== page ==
Philadelphia Eagles 2015 Year in Review: The Fall of Chip Kelly
It was a busy offseason for the Philadelphia Eagles prior to the 2015 season.
In his first full season with complete control over personnel decisions, Chip Kelly traded away running back LeSean McCoy and quarterback Nick Foles. He acquired DeMarco Murray and Sam Bradford, all while letting veterans, such as wide receiver Jeremy Maclin and offensive guard Evan Mathis, walk.
The question surrounding the Eagles heading into the season was whether Chip Kelly’s offense be the juggernaut it’s expected to be after he gets "his guys."
At the end of the season, that question was answered with a resounding "no."
According to numberFire metrics, the Eagles finished with the league’s 23rd-ranked offense after adjusting for opponent strength. They finished the season with a 7-9 record, second in the NFC East, but only their second losing season since 2005 and first under Kelly.
Unfortunately for Kelly, he didn’t even make it to the end of the year. He was fired on December 29, days after the Eagles' Week 16 loss to the Washington Redskins.
After nearly three seasons with the Eagles and a 26-21 regular season record, Kelly was shown the door, ending his stint in The City of Brotherly Love.
What Went Right
Although the Eagles only won seven games in 2015, they remained in contention to win the NFC East until Week 16. With a chance to take control of the NFC East at home against Washington in the second-to-last game of the year, the Eagles came out flat, losing 38-24, and ending their playoff hopes while also paving the way for Kelly’s firing.
In a disappointing season for the Eagles, a few individual performances stand out.
Running back Ryan Mathews was the Eagles' less heralded running back free agent signing, but he was much more efficient with his opportunities than was Murray.
Of the 44 backs with more than 100 carries on the year, Murray ranked 25th with a -5.73 Rushing Net Expected Points (NEP). Mathews, on the other hand, ranked 13th with a 0.54 Rushing NEP.
NEP measures how many points a player adds to his team’s expected scoring total; for more information, check out our glossary.
|Player||Carries||Yards||Yards per Carry||Touchdowns||Rushing NEP|
Mathews did miss three weeks with a concussion but piled up just as many touchdowns as Murray did and proved to be a better fit for Kelly's running schemes, averaging 5.1 yards to per carry to Murray's 3.6 as well as 0.01 Rushing NEP per carry compared to -0.09 for Murray.
The Eagles are expected to keep Mathews on the roster for 2016, but drafting a running back in April is clearly in play.
Third-year tight end Zach Ertz posted career-highs in receptions (75) and yards (853), finishing second on the team in catches, behind only Jordan Matthews. Of the 23 tight ends with 40 or more catches in 2015, Ertz finished as the ninth-most productive, per numberFire’s Reception NEP.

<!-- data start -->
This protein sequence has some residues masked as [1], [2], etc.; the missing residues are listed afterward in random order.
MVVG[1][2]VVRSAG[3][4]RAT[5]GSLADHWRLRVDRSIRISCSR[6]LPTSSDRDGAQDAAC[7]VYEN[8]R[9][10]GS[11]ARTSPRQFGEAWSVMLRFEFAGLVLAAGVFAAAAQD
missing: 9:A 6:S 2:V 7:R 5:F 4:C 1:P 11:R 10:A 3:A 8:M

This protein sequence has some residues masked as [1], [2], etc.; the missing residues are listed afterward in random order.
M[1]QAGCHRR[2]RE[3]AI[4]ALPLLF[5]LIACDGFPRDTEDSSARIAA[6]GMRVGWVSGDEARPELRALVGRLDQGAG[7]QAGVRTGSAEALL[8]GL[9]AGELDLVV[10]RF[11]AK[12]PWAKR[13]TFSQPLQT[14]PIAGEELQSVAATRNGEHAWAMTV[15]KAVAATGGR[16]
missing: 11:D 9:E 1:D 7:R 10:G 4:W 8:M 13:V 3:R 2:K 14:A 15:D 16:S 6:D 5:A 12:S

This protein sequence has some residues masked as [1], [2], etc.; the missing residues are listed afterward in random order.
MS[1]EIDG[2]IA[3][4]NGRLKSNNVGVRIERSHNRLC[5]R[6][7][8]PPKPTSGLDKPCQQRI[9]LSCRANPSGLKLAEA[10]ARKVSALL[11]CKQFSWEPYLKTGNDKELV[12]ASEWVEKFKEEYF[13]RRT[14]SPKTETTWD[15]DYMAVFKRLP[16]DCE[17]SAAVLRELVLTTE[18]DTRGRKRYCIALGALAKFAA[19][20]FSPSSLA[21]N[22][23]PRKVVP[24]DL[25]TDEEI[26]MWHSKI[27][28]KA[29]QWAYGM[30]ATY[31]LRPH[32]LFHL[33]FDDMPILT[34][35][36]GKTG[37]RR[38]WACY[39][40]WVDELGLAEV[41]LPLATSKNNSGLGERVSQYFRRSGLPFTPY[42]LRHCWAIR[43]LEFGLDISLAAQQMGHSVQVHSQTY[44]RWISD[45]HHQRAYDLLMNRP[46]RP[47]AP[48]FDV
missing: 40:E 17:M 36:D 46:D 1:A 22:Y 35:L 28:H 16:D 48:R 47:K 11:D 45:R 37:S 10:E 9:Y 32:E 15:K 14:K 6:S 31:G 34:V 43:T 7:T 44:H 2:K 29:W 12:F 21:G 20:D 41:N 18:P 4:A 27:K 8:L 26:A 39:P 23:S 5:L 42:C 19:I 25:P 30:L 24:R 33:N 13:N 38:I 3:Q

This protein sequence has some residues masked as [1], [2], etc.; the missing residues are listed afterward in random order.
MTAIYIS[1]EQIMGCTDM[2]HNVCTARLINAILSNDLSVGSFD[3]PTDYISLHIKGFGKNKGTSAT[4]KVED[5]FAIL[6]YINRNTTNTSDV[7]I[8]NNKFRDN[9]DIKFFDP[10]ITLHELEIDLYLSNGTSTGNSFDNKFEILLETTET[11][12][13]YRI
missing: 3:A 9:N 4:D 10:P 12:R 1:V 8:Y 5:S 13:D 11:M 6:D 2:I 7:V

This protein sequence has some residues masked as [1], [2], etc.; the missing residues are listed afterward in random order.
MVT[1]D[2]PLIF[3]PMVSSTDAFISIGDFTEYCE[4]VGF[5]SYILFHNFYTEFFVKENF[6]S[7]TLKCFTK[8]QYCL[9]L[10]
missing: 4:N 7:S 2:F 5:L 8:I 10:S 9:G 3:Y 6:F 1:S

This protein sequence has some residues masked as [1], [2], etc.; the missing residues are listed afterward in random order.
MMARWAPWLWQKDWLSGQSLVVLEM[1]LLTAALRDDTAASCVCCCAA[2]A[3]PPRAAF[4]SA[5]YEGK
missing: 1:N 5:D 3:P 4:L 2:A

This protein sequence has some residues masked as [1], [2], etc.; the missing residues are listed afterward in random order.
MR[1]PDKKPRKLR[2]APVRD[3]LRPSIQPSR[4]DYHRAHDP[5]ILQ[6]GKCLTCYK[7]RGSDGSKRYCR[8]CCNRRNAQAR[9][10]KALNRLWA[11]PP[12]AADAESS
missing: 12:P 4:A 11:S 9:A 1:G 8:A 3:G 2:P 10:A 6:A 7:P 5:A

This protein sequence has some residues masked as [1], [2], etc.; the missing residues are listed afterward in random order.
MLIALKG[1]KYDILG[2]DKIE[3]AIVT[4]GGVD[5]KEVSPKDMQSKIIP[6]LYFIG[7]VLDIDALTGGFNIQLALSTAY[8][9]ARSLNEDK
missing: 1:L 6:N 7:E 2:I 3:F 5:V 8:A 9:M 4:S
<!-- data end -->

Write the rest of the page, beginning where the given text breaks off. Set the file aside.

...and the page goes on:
Rookie linebacker Jordan Hicks impressed on the defensive side of the ball. Through seven and a half games, Hicks led the Eagles in tackles, while adding one sack, three fumble recoveries, a forced fumble, and two interceptions. Hicks sustained a torn pectoral muscle in Week 9, which ended his season.
Last month, the Eagles cut DeMeco Ryans, which opens the door for Hicks to have an expanded role in 2016.
What Went Wrong
Like their division rivals, the Dallas Cowboys and New York Giants, the Eagles endured a trying season.
The backfield was a mess with Murray disappointing and Mathews missing time with injury. But the Eagles' passing attack certainly didn’t help the running game. According to numberFire metrics, the Eagles’ passing offense ranked 23rd in 2015 after adjusting for opponent.
Bradford failed to play the entire season for the third time in his career, all while looking on edge in the backfield.
Bradford started 14 games for the Eagles in 2015, leading the team to a 7-7 record in those starts. He finished with 3,725 yards passing -- a career-high -- while completing 65 percent of his passes. He tossed 19 touchdowns and 14 interceptions. He earned a 43.40 Passing NEP, which placed him 18th among all quarterbacks.
Rookie Nelson Agholor failed to impress in his first season out of USC. Agholor finished the season with 23 receptions for 283 yards and a touchdown on just 44 targets. It’s a similar stat line to that of Agholor’s teammate, Riley Cooper (21 catches, 327 yards, 2 touchdowns on 41 targets).
Cooper actually outperformed the first-round pick, in terms of Reception NEP as well, 31.94 to 21.81.
Agholor never surpassed 3 catches or more than 64 yards in a single game in 2015. Perhaps a fresh start with a new coaching staff is exactly what he needs.
After nearly three seasons in Philly, the Chip Kelly era is over.
Doug Pederson, who served as an assistant on the Eagles with Andy Reid from 2009 to 2012, will replace Kelly after three seasons as the offensive coordinator in Kansas City with Reid.
Early on in the Pederson tenure -- and with Howie Roseman back in charge of personnel -- the Eagles have purged the roster created by Kelly.
With Sanchez out of the picture, Pederson has said Daniel was brought in to be the Eagles’ backup, but after Bradford struggled in 2015, he might have a short leash as the starter in 2016.
The Eagles own the 8th overall pick in April’s draft after their trade with the Dolphins -- they were originally slated to pick 13th -- and have been mostly linked to Ohio State running back Ezekiel Elliott and Florida cornerback Vernon Hargreaves.
Last season, the Eagles overhauled their roster and finished with only their third losing season since 2000.
Now in the midst of another roster purge, perhaps this one, led by a former Andy Reid assistant, will yield better results.